This visionary furniture is created for Vilnius Oldtown roofs, most of which are pitched, but it becomes an interesting start and a suggestion to form such roof culture in the whole world. This is a proposal for a new conception of public space.

Created as art design object and presented on 3rd July, 2012, encouraged by lots of positiveness and curiosity, this academic project will become usable design work. Patents are pending for this project as well as for other ridged roof furniture units, and we are about to realize the idea in the nearest future.

The table and the chairs may be seen this summer on the roof of Užupis art incubator in Vilnius.

  • Slice

    This is amazing. Well Fraking Done.

  • sam

    During several summers of laboring I have spent many a day sitting on roofs thinking that the ridge of a roof has the best viewpoint of a town, which few get to enjoy. This is brilliant.

  • Daniel

    Great idea though the quality of this creation drops along its materialization: this furniture can’t be used for real, because they were not made to support a human being, they are only decorative, that is why there is no pictures with real people (or at least author herself sitting on one of these chairs). And for this reason, this design object is quite declarative.

  • Jeremy

    “Le style moderne c’est le toit plat. L’engagement moderne c’est l’accès au toit.” – Marc Barani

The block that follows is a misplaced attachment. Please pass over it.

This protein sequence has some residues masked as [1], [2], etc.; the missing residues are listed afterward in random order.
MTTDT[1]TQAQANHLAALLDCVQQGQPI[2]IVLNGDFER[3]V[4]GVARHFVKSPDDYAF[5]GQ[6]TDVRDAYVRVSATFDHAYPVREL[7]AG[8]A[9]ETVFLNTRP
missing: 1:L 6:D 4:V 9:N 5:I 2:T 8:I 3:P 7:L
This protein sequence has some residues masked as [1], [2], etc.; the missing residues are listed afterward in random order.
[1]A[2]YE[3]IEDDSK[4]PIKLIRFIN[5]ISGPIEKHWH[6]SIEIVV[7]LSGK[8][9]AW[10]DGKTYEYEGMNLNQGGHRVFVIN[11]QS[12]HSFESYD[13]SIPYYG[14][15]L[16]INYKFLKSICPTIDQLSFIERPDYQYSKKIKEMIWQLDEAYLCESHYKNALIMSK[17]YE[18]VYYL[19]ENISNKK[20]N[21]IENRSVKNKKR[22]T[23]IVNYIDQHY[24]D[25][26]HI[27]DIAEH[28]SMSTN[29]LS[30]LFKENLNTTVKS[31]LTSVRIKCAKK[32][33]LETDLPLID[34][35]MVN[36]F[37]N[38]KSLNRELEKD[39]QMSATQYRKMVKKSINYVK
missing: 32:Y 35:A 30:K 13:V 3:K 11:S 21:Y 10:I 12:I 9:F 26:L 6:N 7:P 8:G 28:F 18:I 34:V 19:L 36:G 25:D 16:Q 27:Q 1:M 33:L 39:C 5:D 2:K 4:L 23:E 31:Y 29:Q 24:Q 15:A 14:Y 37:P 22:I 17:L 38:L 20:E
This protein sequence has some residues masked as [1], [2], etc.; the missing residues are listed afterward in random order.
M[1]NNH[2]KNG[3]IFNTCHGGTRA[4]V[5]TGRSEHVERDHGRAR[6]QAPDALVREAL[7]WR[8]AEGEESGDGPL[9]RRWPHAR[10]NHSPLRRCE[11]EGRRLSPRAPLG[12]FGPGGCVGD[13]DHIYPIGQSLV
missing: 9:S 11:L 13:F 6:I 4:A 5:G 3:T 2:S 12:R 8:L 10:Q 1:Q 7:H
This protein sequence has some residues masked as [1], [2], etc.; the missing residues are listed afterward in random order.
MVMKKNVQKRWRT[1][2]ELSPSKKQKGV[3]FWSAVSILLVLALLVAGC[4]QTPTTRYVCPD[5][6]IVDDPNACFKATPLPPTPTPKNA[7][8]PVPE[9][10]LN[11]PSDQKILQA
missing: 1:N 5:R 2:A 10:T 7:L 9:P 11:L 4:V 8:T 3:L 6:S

Not sure how to translate it properly…. hope one of Dezeen’s readers will feel more confident with that. I really like this project. We should find simple ways to enjoy our built environment 100%.

  • yocu

    The apotheosis of mental insanity.

  • thekristaps

    That plywood construction can hold two people???

  • Has.

    I guess workaholism is popular in Vilnius.

  • This is a very strategic and romantic location for a date. Also, the view of the city and the fresh breeze as you sip your hot coffee would make such a date something to cherish and remember. However I don’t think wine should, at any cost, be served on the roof; the possibility would not be a lively sight.

    • Diego

      Oh come now Chantay – live a little! Your very notion of turning this into a romantic spot changed my whole mindset on the project, and… I must admit what a view! Wine + sunsets + belay line so that there is no chance to ever lose one another out of that romantic embrace.

  • SCC

    I can only guess that designers have no health and safety responsibility in Lithuania. Nice idea, but it should probably remain just that.

  • Romantic, but pointless.

  • Dan

    Hmm, sitting on top of the roof is sure to be exhilarating, but a better view would make it breath-taking!

  • It could be quite challenging to get down safely after a couple of large G&Ts and a full-bodied bottle of Rioja.

  • k_r

    No one seems to be worried about the woman who would wear a skirt or dress to this romantic date… uh oh!

  • Maybe. In most countries a roof protects primarily against rain. Depending upon the nature of the building, the roof may also protect against heat, sunlight, cold, snow and wind.

  • I don’t think the structure is sound enough to hold people, either. One bad move and the unlucky human would experience the painful truth about gravity. If they could build a terrace supported by steel and surrounded by glass, then it would be a lovely spot for a safe, romantic moment.

  • This is an amazing idea!